State auditor examines sale of Nama’s Northern loan book

The controversial sale of Nama’s Northern Ireland loan book — known as Project Eagle — is under investigation by the State’s chief auditor, the C&AG.

While Nama has denied any wrongdoing on its part, the Government has resisted repeated calls to establish a commission of inquiry into Project Eagle, and is again set to do so when the matter comes before the Dáil this week.

Independents 4 Change, which consists of TDs Mick Wallace, Clare Daly, Thomas Pringle, Catherine Connolly, and Joan Collins, has tabled a private members’ motion calling for the transaction to be examined by a judge.

Mr Wallace in particular has used the Dáil to raise serious allegations in relation to the transactions which totalled €1.3bn.

The proposal is to receive the backing of Sinn Féin, which has called for an investigation.

Having previously tabled a motion calling for a commission, Fianna Fáil last night said it was to table an amendment to the motion saying now was not the time for an investigation to proceed.

Sinn Féin said the amendment was a watering down of Fianna Fáil’s position which has resulted of the deal with Fine Gael to support the Government.

Fianna Fáil rejected this saying it was right to allow the C&AG’s report to be concluded first.

“We feel the C&AG should be allowed conclude its work and then take the motion in the autumn and things have changed namely people have been arrested,” said a Fianna Fáil adviser.

Given the matter is now under consideration by the C&AG, it will in turn be examined by the new Public Accounts Committee.

The Government has consistently resisted calls for an inquiry, and could lose a vote in the Dáil this week.

The Cabinet agreed yesterday to formally oppose the Independent’s Motion.

The Department of Finance said last night that, for its part, it was satisfied that Nama has performed its task of selling off its loan book as required. It also insisted it had fully co-operated with the Northern Irish finance committee’s investigation.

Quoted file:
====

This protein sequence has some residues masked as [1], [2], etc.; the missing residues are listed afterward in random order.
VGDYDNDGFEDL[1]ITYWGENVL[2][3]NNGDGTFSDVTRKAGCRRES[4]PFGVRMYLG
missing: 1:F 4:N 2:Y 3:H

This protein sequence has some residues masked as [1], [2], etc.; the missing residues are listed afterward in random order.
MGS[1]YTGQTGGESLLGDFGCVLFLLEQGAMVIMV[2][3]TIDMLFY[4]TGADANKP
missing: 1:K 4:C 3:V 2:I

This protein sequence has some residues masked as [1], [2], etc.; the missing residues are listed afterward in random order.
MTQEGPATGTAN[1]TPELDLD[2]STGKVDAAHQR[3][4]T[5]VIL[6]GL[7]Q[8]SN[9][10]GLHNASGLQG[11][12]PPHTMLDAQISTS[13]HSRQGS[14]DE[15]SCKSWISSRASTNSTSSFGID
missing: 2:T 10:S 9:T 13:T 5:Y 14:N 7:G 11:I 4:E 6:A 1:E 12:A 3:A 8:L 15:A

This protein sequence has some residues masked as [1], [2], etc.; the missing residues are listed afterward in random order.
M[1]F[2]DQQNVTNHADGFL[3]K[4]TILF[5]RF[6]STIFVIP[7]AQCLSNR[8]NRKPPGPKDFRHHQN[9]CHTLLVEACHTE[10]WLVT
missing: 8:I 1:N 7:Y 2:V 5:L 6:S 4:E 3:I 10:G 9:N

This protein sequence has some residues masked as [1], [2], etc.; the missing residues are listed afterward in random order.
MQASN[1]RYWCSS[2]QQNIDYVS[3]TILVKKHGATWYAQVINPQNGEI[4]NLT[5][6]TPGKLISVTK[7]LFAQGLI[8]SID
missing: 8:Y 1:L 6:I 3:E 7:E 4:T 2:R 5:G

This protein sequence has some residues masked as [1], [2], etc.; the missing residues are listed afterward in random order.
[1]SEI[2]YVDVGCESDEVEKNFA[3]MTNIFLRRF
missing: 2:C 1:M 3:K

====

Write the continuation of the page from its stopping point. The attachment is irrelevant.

The total loan book of Northern Ireland borrowers involved about 850 properties across Ireland and Britain and was sold for just over £1bn (€1.3bn), on a nominal value of £4.5bn. Allegations then emerged that £7.5m was held in an offshore account for “fixer” fees for the sale.

The Independents4Change motion calls for a commission which would be mandated to conduct a full and proper investigation into the sale and all the facts surrounding it.

It also requests a deadline to be enforced to ensure it is not a lengthy inquiry and the report to be published in full.

The motion is to be debated later today.

Meanwhile, after much delay, the full line up of the PAC was revealed yesterday.

Former environment minister Alan Kelly and former health minister Roisin Shortall are among those appointed to the Dáil’s most powerful committee, which will be chaired by Fianna Fáil’s Sean Fleming.

Others appointed to the committee include outgoing Sinn Féin member, Mary Lou McDonald and Fianna Fáil’s Marc MacSharry, who sat on the Oireachtas banking inquiry.

Fine Gael has appointed TDs Peter Burke, Alan Farrell, Josepha Madigan and Noel Rock while Fianna Fail members include Bobby Aylward and Shane Cassells.


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